The "massive expansion" of Florida's de facto voucher system promised by House Speaker Will Weatherford was filed Thursday, setting up what is expected to be one of the most-contentious education battles of the 2014 legislative session.
Under the proposal (PCB FTSC 14-02), retailers could divert sales-tax payments to the system; middle-class families would qualify for partial scholarships; and each scholarship would cover more of the cost of attending a private school.
The bill would also increase a cap on the program's fundraising; drop for many students a provision requiring those in middle school or high school to have attended public schools for at least one year before qualifying for a voucher; and toughen standards on organizations that provide the scholarships.
In an interview last week with The News Service of Florida, Weatherford said his goal was to make sure the program was available for more students.
"I'd like to get to a place where there never has to be a waiting list," said Weatherford, R-Wesley Chapel. "If there's a single mom who's got a son or a daughter who's stuck in a failing school, and she wants to go into the Florida Tax Credit Scholarship Program to give her kid a better chance in life, I would never want to say, 'Our door is shut to you because we hit the cap and we don't have enough room for your child.' "
Unlike in past years, the only scholarship organization did not keep track of a waiting list for this school year, a spokesman said. But about 60,000 students were given scholarships, and another 34,000 started the application process before the program cut off the process because it was full, according to Jon East of Step Up For Students.
"We think that suggests that there is a fair upside still to families wanting this scholarship. ... I think it's fair to say that there's quite a bit of unmet need," East said.
One of the most sweeping changes to the program would be the authority for sales taxes to be sent to scholarship organizations instead of the state, which would provide tax credits to retailers that do so. Until now, the program has been largely funded by credits against taxes paid by corporations, including corporate income taxes and insurance premium taxes.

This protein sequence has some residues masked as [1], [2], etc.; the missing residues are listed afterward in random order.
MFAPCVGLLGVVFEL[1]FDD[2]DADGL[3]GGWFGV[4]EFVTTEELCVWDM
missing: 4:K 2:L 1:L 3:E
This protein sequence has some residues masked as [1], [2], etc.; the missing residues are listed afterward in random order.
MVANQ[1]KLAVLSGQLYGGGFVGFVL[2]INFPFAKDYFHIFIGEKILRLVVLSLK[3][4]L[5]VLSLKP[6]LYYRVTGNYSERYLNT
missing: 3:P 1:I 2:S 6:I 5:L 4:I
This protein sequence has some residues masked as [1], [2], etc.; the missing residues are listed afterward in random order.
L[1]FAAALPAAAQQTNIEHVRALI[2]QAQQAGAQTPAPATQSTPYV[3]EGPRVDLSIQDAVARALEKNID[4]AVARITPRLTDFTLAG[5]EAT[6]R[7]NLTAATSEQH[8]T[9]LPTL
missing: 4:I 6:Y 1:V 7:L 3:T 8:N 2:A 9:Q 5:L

But the partial scholarships would also change another characteristic of the program. Currently, families qualify for the scholarships if they are eligible for free or reduced-price lunches -- for example, a family of four making no more than $43,568.
The new formula would be tied to the federal poverty level and would allow students to qualify for at least partial scholarships if their family incomes are no more than 260 percent of that level, or $62,010 for a family of four, according to Step Up For Students. Full scholarships would top out at $47,700 for those families.
The bill would also provide an additional boost for the scholarship cap, which would already have increased to $358 million for the 2014-15 school year. The bill would boost the cap to $390 million for that year, and keep the limit about $30 million above what it otherwise would have been for several years.
The program's cap already increases by 25 percent every time it hits a predetermined growth trigger set by the Legislature.
An expected Senate measure will likely include a provision requiring students who receive the scholarships to take state standardized tests. Students in the program are already required to take a standardized test, but not necessarily the same one used in public schools.
Sen. Bill Montford, a Tallahassee Democrat who also serves as chief executive officer of the Florida Association of District School Superintendents, appeared hesitant Thursday about the possibility of allowing the program to access sales taxes.
"The net result is a reduction into the general fund, which means there would be a reduction in what is spent on education and health care and across the board," he said.
A spokesman for the Florida Education Association, the state's largest teachers union, said the group was still reviewing the bill.
"We don't understand why some lawmakers in the state continue to fail to understand that their primary obligation is to our public schools, not to creating and expanding a parallel system," spokesman Mark Pudlow said.